February 16, 2024

Shoreham-Wading River RISE program a slam dunk

Author: Molly Belmont
Source:  NYSUT Communications
shoreham wading river
Caption: This year, Shoreham-Wading River Senior High School's unified basketball team made the news after student Andrew Brennan, who has limited use of his limbs, worked with educators and student mentors to achieve his dream and finally score a basket. “I was crying. His peer mentors were crying. Matt was losing his mind, jumping up and down. Andrew’s mom was crying. We were just so happy for him,” said special education teacher Caitlin Gould. Photo provided.

Special education teacher Caitlin Gould said she’s tired of people feeling sorry for her and her students. “When someone tells me, ‘Your job is so hard,’ I’m like ‘You have no idea,’” Gould said. “The truth is I feel so lucky. I can’t believe this is my job and that I get to come to this school every day and work with these kids. It is just so rewarding.”

Gould teaches at Shoreham-Wading River Senior High School. She and Matthew Millheiser lead RISE, a fully adaptive program at the Shoreham Wading River Senior High School designed to help students with severe disabilities reach independence through structured experiences.

“Our students face struggles every day of their life, more than we as teachers could ever understand,” said Millheiser. RISE students deal with physical limitations, communications issues, chronic health problems, and cognitive deficits. “The world, especially high school, can be a difficult place for them.”

Together, Gould and Millheiser, who are both members of the Shoreham-Wading River Teachers Association, help their students master the practical skills they need to succeed in the real world and find joy there.

“Overall, most outsiders feel bad for our students, focusing on all the things they can’t do,” Millheiser said. “Our program strives to show our students and others what they can do, which is a lot more than they think they can.”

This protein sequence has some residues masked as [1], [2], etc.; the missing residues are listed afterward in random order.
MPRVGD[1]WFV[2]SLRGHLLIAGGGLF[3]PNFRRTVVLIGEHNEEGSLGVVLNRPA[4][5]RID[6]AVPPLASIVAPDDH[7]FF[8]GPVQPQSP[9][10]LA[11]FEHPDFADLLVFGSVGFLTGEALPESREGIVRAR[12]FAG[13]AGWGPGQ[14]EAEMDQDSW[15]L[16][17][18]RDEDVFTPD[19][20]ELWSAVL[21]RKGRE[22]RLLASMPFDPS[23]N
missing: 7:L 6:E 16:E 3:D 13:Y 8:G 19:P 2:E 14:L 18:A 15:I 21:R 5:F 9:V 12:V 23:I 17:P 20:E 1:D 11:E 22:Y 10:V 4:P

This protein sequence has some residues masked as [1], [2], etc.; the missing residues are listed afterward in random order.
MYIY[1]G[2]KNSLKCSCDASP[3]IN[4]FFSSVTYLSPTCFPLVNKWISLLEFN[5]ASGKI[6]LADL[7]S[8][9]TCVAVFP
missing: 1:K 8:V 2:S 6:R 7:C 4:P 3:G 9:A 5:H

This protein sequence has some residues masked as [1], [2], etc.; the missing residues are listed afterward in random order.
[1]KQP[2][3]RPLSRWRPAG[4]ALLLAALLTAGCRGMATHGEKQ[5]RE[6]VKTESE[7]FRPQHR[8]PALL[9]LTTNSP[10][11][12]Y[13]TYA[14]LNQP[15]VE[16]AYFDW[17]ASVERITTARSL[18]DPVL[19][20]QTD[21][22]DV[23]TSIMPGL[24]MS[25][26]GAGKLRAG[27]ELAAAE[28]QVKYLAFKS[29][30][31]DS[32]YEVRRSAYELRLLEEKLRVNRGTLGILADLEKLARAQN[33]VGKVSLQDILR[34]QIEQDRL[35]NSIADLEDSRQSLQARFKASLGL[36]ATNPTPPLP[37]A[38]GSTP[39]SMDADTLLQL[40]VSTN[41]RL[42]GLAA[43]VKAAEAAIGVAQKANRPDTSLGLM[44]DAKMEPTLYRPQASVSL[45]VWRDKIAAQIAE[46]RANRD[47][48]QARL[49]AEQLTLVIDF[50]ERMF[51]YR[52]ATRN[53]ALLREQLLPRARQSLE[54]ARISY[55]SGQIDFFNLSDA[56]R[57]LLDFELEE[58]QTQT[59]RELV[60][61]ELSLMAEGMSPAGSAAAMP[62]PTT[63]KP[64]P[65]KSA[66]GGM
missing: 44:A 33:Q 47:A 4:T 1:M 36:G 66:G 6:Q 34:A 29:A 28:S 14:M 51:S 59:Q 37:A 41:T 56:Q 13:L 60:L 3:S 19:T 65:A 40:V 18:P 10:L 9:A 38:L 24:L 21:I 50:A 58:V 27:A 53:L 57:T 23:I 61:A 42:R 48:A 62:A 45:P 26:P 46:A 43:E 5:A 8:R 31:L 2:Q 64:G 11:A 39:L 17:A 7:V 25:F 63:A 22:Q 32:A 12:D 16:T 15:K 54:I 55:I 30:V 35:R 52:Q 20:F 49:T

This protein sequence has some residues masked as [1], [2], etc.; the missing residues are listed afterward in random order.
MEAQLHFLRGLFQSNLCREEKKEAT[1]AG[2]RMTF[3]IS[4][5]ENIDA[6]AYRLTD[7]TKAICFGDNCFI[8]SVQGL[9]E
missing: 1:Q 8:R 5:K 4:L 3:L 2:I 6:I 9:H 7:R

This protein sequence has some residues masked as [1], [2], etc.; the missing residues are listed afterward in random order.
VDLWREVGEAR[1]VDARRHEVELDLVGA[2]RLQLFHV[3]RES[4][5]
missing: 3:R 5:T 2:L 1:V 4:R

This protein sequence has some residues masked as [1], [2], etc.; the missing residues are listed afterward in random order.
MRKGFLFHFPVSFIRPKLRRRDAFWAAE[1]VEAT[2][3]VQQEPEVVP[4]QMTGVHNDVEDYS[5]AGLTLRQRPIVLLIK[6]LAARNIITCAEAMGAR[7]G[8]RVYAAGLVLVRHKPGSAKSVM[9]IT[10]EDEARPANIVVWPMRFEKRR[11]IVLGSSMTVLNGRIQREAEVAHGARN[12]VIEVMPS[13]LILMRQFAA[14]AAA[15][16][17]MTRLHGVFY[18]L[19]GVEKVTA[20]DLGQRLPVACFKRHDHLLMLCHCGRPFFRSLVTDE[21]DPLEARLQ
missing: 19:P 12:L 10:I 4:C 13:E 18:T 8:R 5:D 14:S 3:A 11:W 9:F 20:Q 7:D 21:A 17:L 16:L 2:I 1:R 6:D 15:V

“Every morning, first period, all the students have a job,” said Gould. Some work in the school store, selling drinks and handling inventory, she said. Other students run the school’s coffee cart, and still others are charged with running the school’s meal delivery program.

Once a week, students 16 and older are transported in the program’s van to off-site jobs. “We see that they get placed in a job in the community in a field they are interested in,” said Caitlin. “We have one student who works at a clothing boutique that she loves. We have another student who works at the Suffolk Theatre, and then because he works with us, they also hired him on the weekends.”

Determined to open more doors for their students, Gould and Millheiser created an innovative peer mentoring program eight years ago that gives their students access to co-taught electives like theater, music, art and Spanish. The program invites students from the mainstream population to join them and serve as mentors.

The mentoring component is beneficial for everyone, giving students with special needs the support they need to participate, and giving students from the general education population the opportunity to be part of something transformative.

Theater was the first elective they tried with the peer mentor model, and it taught everyone something valuable, said Mary Hygom, theater teacher and president of the Shoreham-Wading River TA. “Never underestimate what kids are able to do. They will surprise you. Keep expectations high, and don’t pigeonhole students.”

The student mentors have quickly become fixtures in the RISE classroom, with many stopping in between classes, popping in during study hall, and showing up for special events.

“I never worry about my kids in the hallways, and it’s because of these peer mentoring classes. We have so many kids who are now immersed in our classroom, and they generate true friendships here,” said Gould. That enthusiasm spills over into extracurricular activities like unified basketball, which includes both special education and mainstream students.

Gould said seeing their team take the court would make any school jealous. “When we roll up to the school, we have like 40 kids on our team,” Gould said. “We don’t have to ask anyone to join, they all just want to do it because they are already friends with our kids.”

This year, their unified basketball team made the news after Shoreham-Wading River student Andrew Brennan, who has limited use of his limbs, achieved his dream and finally scored a basket. “I was crying. His peer mentors were crying. Matt was losing his mind, jumping up and down. Andrew’s mom was crying. We were just so happy for him,” Gould said.

“When our students realize their own potential and begin to take charge of challenging situations, it is the best feeling as a teacher,” said Millheiser. “It validates all the hard work and reflection we do.”